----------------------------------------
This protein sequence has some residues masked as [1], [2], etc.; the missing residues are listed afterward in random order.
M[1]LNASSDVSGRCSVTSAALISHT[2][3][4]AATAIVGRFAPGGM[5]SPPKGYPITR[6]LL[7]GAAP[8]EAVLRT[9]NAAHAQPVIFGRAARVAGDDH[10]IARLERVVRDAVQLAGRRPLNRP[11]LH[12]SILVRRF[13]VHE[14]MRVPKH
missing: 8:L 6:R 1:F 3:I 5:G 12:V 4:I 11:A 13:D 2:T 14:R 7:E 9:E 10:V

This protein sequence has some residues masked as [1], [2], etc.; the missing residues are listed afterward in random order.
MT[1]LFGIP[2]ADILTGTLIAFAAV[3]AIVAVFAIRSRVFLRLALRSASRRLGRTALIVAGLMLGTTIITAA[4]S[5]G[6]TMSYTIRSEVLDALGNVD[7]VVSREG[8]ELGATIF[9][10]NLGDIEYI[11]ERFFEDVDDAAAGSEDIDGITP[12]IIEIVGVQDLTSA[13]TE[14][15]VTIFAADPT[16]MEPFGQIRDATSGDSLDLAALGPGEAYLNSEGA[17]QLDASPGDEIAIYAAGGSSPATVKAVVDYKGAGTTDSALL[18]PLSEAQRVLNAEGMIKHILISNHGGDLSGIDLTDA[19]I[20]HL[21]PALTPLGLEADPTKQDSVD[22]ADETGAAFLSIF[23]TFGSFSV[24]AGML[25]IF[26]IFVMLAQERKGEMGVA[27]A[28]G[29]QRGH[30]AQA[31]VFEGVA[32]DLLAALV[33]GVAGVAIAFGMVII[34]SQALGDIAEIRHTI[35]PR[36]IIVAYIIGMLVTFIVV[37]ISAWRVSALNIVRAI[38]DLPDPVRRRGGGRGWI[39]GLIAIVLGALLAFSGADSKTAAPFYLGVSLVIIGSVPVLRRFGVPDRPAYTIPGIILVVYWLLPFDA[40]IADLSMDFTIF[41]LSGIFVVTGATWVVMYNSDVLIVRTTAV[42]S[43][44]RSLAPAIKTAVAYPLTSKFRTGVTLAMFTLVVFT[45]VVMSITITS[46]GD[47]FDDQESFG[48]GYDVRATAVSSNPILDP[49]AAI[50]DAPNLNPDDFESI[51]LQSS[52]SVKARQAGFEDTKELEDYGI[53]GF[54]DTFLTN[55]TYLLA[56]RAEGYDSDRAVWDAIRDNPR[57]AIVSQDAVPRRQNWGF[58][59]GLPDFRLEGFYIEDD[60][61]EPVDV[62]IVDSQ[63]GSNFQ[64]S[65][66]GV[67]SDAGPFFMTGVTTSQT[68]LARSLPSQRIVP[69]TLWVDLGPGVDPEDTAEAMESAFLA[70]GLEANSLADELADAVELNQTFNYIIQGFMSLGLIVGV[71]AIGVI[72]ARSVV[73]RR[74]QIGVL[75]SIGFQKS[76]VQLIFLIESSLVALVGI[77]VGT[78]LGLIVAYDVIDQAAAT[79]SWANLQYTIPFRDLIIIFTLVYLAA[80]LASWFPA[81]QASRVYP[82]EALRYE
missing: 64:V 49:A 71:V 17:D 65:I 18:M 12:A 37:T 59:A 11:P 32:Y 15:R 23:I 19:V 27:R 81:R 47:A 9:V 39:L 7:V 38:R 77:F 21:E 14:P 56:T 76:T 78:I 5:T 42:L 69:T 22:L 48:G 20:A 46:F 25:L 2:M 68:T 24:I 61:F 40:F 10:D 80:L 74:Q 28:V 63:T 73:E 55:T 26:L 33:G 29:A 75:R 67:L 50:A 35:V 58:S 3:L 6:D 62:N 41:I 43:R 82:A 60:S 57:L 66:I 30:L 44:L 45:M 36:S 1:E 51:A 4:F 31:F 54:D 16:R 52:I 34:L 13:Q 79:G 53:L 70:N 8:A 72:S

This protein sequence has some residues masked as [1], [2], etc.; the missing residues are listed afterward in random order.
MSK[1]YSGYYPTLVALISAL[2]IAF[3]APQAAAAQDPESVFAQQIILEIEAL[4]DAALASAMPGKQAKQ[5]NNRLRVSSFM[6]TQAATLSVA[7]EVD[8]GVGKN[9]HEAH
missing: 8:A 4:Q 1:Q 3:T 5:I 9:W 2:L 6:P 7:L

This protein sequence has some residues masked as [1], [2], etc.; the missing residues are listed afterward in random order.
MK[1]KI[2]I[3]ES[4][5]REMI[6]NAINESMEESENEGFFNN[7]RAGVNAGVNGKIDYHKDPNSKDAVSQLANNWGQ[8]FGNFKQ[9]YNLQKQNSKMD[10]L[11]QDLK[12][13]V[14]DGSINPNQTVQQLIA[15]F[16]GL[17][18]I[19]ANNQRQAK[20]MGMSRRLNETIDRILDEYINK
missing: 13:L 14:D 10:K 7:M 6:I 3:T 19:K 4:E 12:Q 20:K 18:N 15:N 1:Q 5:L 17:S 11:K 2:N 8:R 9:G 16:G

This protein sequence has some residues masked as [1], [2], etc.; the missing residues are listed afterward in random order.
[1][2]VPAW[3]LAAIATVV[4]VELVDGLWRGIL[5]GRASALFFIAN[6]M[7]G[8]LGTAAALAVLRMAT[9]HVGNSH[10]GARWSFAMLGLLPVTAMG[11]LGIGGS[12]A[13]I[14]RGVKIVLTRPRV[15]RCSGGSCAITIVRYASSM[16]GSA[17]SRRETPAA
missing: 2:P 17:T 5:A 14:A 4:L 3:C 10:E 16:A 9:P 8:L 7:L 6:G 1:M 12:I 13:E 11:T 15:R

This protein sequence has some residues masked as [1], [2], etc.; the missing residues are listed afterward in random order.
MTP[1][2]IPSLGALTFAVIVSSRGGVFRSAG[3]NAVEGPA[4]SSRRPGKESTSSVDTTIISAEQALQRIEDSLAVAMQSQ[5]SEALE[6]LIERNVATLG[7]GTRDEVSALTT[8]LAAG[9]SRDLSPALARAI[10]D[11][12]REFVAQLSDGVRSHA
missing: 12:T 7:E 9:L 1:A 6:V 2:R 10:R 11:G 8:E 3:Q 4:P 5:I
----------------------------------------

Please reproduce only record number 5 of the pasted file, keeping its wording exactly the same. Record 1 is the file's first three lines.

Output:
This protein sequence has some residues masked as [1], [2], etc.; the missing residues are listed afterward in random order.
[1][2]VPAW[3]LAAIATVV[4]VELVDGLWRGIL[5]GRASALFFIAN[6]M[7]G[8]LGTAAALAVLRMAT[9]HVGNSH[10]GARWSFAMLGLLPVTAMG[11]LGIGGS[12]A[13]I[14]RGVKIVLTRPRV[15]RCSGGSCAITIVRYASSM[16]GSA[17]SRRETPAA
missing: 2:P 17:T 5:A 14:A 4:L 3:C 10:E 16:A 9:P 8:L 7:L 6:G 1:M 12:I 13:E 11:T 15:R